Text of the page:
Ethics in AI Lunchtime Seminars - Introducing the work of Professor Philip Torr

Professor Philip Torr

Ethics in AI Lunchtime Research Seminar, Wednesday 17th January @ 12:30pm (GMT) with Professor Philip Torr (University of Oxford)

Abstract: This lunchtime seminar is an introduction to Professor Phil Torr’s work into cutting edge computer vision and AI technology. Phil is Professor of Engineering Science at the University of Oxford and Distinguished Research Fellow at the Institute for Ethics in AI. He was appointed ‘Turing AI World Leading Research Fellow’ in 2021, researching how deep neural networks, a form of AI that is ever more ubiquitous in technologies such as autonomous vehicles and medical diagnosis, can be made more robust and less vulnerable to adversarial interference. He is the Group leader of the Torr Vision Group at the University of Oxford, with the aim to engage in state of the art research into the mathematical theory of computer vision and artificial intelligence, but to keep the mathematical research relevant to the needs of society. A particular emphasis of the group has been on real time understanding and reconstruction of the world around using mobile cameras, such as those on drones, intelligent glasses or other robots. 

We will run each seminar in a hybrid format, allowing audiences to join in-person or online. Please register via the link below to reserve your space. 

Professor Philip Torr did his PhD (DPhil) at the Robotics Research Group of the University of Oxford under Professor David Murray of the Active Vision Group. He worked for another three years at Oxford as a research fellow, and still maintains close contact as visiting fellow there.

He left Oxford to work for six years as a research scientist for Microsoft Research, first in Redmond, USA, in the Vision Technology Group, then in Cambridge founding the vision side of the Machine Learning and Perception Group. He then became a Professor in in Computer Vision and Machine Learning at Oxford Brookes University, where he has brought in over one million pounds in grants for which he is PI. Recently in 2013, Philip returned to Oxford as full professor where he has established the Torr Vision group.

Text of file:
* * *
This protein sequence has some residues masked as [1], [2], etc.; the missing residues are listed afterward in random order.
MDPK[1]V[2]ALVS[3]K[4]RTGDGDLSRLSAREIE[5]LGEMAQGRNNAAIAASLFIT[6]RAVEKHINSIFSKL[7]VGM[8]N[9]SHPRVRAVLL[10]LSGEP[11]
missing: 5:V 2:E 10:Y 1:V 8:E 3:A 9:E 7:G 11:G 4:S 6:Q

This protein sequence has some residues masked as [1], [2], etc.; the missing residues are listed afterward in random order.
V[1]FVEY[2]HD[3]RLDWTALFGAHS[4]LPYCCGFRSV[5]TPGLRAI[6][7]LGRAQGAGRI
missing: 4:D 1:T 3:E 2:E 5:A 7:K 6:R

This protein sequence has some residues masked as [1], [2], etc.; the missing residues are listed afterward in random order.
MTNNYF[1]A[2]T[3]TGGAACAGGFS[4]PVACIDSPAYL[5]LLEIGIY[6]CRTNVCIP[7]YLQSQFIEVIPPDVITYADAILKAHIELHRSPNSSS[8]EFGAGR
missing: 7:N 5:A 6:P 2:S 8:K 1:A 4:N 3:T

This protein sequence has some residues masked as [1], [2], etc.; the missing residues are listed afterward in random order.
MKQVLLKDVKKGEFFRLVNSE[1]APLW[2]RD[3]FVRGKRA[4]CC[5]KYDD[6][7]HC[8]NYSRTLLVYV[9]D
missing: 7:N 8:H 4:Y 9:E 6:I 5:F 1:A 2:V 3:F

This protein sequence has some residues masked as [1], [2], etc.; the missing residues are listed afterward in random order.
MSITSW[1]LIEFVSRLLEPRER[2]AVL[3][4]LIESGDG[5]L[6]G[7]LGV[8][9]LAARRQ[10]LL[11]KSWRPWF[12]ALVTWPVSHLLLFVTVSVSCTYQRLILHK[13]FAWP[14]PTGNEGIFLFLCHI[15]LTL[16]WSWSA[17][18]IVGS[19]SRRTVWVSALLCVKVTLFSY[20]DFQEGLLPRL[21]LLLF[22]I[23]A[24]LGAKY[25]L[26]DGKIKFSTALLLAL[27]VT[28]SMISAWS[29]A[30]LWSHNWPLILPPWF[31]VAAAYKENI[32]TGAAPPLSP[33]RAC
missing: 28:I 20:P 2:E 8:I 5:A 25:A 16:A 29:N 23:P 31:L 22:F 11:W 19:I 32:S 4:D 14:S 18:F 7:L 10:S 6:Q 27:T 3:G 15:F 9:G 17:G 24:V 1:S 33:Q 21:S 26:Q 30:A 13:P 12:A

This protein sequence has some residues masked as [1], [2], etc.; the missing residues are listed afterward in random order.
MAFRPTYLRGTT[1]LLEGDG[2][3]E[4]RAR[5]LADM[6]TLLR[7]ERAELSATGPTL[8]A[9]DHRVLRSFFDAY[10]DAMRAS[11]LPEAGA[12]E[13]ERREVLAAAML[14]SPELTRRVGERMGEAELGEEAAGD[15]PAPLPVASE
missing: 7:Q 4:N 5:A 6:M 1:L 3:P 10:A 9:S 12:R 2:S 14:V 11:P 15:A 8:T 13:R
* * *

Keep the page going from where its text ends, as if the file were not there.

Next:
He won several awards including the Marr prize (the highest honour in vision) in 1998. He is a Royal Society Wolfson Research Merit Award Holder. Recently, together with members of his group, he has won several other awards including an honorary mention at the NIPS 2007 conference for the paper 'P. Kumar, V. Kolmorgorov, and P.H.S. Torr, An Analysis of Convex Relaxations for MAP Estimation', in NIPS 21, Neural Information Processing Conference, and (oral) Best Paper at Conference for 'O. Woodford, P.H.S. Torr, I. Reid, and A.W. Fitzgibbon, Global Stereo Reconstruction under Second Order Smoothness Priors', in Proceedings IEEE Conference of Computer Vision and Pattern Recognition, 2008 . More recently he has been awarded best science paper at BMVC 2010 and ECCV 2010.

He was involved in the algorithm design for Boujou released by 2D3. Boujou has won a clutch of industry awards, including Computer Graphics World Innovation Award, IABM Peter Wayne Award, and CATS Award for Innovation, and a technical EMMY. He then worked closely with this Oxford based company as well as other companies such as Sony on the Wonderbook project.

He is a director of new Oxford based spin out OxSight, and Chief Scientific Advisor for Five AI.

He was elected Fellow of the Royal Academy of Engineering (FREng) in 2019, and Fellow of the Royal Society (FRS) in 2021 for contributions to computer vision. In 2021 he was made Turing AI world leading researcher fellow.